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Producer and Reporter, Take Two
Leo Duran is a producer and reporter for KPCC’s Take Two. Leo works to find regular people with extraordinary takes on the day’s news.
Leo came to KPCC in October 2012 from the nationally-syndicated program "The Takeaway," where he performed nearly every single job since its launch except host. Leo helped to develop the show’s fast-paced conversational style and the innovative use of listener-interaction — while not getting a lot of sleep.
Leo got his start in public media as a listener to Wisconsin Public Radio, eventually leading its morning drive-time program, "The Joy Cardin Show."
He’s a University of Wisconsin graduate, an avid biker and baker, and plans to avoid buying a car for as long as he can in L.A.
Stories by Leo Duran
A little Korea, some China, toss in the Philippines, and you have a melting pot community that's amazingly diverse -- and tasty.
There are 28 candidates on the ballot. We have tips on how to pick from the pack.
From dachshunds, tarantulas and strawberries to wiener dog races, a vinyl swap meet and a royal wedding, your SoCal weekend is jampacked with fun events.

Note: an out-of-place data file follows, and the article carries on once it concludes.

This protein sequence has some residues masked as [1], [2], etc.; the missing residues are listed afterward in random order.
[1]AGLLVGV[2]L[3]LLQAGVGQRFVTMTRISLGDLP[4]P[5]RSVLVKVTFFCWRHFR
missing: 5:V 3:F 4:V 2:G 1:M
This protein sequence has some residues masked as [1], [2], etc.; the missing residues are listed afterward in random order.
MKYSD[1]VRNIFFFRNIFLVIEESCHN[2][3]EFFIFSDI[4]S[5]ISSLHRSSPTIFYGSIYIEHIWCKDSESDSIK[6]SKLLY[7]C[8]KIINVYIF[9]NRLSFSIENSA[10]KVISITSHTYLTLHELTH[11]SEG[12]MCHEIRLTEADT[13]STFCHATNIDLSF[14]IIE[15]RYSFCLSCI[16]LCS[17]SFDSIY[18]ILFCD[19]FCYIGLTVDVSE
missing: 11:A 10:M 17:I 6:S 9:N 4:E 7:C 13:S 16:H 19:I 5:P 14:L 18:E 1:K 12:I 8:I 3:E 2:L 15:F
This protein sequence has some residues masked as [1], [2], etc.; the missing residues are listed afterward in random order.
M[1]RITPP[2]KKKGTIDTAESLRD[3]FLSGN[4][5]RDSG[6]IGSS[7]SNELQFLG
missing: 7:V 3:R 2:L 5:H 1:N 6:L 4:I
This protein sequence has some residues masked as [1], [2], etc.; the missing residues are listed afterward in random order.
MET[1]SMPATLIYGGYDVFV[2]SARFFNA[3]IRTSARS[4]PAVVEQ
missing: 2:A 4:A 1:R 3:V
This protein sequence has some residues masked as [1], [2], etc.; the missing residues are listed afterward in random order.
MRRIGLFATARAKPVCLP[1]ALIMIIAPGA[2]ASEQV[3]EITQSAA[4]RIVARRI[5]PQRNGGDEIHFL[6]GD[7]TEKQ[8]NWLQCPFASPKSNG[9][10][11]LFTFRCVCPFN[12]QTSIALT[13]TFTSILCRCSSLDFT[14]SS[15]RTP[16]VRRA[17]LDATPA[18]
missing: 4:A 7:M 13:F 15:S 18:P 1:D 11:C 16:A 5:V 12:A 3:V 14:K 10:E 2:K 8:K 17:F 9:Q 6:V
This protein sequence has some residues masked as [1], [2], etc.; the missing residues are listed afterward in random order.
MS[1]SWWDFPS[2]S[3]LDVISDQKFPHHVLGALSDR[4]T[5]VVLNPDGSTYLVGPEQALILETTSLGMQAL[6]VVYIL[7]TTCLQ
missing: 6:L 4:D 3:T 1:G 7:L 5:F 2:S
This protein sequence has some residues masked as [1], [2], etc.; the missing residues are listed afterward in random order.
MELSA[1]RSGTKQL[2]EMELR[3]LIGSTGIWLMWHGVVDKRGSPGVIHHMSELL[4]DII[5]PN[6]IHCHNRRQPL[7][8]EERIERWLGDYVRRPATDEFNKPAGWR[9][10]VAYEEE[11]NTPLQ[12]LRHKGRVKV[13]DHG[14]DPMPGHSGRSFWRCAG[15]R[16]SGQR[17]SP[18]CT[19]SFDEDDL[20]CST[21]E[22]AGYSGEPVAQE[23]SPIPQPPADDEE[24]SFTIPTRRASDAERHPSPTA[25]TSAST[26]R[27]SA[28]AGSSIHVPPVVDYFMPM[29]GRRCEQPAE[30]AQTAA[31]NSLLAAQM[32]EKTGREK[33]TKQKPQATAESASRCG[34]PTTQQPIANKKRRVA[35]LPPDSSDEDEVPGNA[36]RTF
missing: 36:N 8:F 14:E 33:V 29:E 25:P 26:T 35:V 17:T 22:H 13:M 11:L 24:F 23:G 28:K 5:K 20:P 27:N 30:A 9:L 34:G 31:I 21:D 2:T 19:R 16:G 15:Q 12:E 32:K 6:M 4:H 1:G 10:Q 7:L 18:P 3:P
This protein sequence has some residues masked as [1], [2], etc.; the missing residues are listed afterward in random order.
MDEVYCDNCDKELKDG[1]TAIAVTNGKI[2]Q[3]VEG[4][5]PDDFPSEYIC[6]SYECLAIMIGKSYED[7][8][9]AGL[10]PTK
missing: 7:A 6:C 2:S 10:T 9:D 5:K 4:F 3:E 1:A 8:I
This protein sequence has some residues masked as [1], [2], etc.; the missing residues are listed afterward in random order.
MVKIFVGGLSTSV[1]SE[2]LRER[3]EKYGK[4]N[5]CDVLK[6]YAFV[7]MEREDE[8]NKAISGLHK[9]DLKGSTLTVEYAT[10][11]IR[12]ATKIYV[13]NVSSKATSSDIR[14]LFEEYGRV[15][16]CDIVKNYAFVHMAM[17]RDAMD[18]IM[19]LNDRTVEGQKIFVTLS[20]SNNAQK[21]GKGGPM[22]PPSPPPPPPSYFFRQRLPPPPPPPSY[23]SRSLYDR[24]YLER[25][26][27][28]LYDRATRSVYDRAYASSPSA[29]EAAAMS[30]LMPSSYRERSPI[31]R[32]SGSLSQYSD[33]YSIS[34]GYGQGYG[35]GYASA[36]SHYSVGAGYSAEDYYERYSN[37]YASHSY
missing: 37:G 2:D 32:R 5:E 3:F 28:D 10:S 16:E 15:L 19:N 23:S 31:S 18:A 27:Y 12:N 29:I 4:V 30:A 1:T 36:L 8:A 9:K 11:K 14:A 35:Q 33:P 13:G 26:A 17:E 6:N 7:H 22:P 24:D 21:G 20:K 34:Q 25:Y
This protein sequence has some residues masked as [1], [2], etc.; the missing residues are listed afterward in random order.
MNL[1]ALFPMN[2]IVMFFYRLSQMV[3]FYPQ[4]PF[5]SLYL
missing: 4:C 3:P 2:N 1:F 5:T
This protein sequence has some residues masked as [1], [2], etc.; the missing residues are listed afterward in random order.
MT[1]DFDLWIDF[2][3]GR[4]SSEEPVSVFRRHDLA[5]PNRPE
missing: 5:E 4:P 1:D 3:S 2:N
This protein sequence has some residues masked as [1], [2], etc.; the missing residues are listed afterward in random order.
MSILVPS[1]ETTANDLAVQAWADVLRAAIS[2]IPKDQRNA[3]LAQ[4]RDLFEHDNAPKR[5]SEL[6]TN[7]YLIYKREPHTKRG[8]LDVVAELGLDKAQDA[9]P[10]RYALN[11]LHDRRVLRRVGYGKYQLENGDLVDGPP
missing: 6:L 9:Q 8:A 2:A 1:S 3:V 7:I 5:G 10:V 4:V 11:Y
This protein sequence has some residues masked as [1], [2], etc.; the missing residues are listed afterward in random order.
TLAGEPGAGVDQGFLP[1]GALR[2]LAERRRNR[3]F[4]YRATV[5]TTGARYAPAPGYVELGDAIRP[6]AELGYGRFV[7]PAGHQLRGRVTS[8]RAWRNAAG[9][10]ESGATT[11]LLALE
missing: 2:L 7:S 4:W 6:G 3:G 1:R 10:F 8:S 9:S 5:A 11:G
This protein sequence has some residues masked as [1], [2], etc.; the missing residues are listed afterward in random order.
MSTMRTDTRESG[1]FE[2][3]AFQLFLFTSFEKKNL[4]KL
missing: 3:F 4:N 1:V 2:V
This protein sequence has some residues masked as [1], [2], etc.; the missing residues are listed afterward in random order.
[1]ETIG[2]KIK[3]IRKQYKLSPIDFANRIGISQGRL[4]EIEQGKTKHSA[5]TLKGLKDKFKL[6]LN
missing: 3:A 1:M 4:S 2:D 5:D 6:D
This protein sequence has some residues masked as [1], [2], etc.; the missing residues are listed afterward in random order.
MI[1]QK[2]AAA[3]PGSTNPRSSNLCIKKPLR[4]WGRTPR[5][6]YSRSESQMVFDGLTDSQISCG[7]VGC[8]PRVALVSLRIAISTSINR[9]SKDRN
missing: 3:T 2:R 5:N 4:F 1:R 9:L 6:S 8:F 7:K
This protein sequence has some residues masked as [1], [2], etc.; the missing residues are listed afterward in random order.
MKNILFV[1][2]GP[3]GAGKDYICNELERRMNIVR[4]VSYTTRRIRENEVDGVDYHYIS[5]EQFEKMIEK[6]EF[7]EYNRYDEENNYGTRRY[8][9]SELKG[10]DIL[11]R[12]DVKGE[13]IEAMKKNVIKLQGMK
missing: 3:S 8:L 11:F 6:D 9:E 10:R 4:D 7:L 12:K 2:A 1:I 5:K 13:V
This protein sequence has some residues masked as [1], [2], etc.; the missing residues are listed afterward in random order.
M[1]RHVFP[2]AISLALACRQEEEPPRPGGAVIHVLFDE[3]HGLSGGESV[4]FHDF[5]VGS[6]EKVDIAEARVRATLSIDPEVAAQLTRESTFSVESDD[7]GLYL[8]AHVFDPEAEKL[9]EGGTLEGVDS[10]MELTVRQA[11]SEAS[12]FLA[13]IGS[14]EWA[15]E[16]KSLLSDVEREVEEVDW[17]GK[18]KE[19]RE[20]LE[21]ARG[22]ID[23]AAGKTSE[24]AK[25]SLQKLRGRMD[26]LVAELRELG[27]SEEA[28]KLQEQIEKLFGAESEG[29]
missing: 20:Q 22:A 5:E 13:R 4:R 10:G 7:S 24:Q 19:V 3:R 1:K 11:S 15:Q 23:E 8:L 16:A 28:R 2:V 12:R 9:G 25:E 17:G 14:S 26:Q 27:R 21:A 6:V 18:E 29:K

San Francisco was an alluring jazz song, and L.A. was tacky pop. Unexpectedly, Julie fell for that pop song.
Ad companies once used drag queens as jokes, but now several businesses have found drag queen spokesmodels help them win over customers.
It's not just for drag queens: it's for their fans, who include grandparents, teen girls and more.
She discovered L.A. was home as she cried watching the city burn during the Rodney King riots.
A retrospective of jarring, creative and groundbreaking safer sex campaigns is now on display in the exhibition "Lost and Found" at the ONE Gallery in West Hollywood.
A familial DNA match from a genealogy website led to the arrest of suspect Joseph DeAngelo. That technique may become more common and that has serious implications for medical privacy.
Ranjana Kishore comes from a part of southern India that's vibrant with colors. When she visited Pasadena for the first time, she was taken aback by how stunning it could be, too.
When she ran out to get something from her car, she thought it was freezing. But not her family...
If you're zooming by the highway, SoCal's landscapes can look dead and brownish. But Isabelle took a closer look at what was growing in the ground.
When the LA Weekly was sold last year, a group opposing the new ownership formed, called Boycott LA Weekly. This week the paper launched its own campaign, #Speaktruth.
The Museum of Selfies is the latest in selfie-ready art spaces in LA. But before that, high-brow museums realized selfie-ready exhibitions could be blockbusters.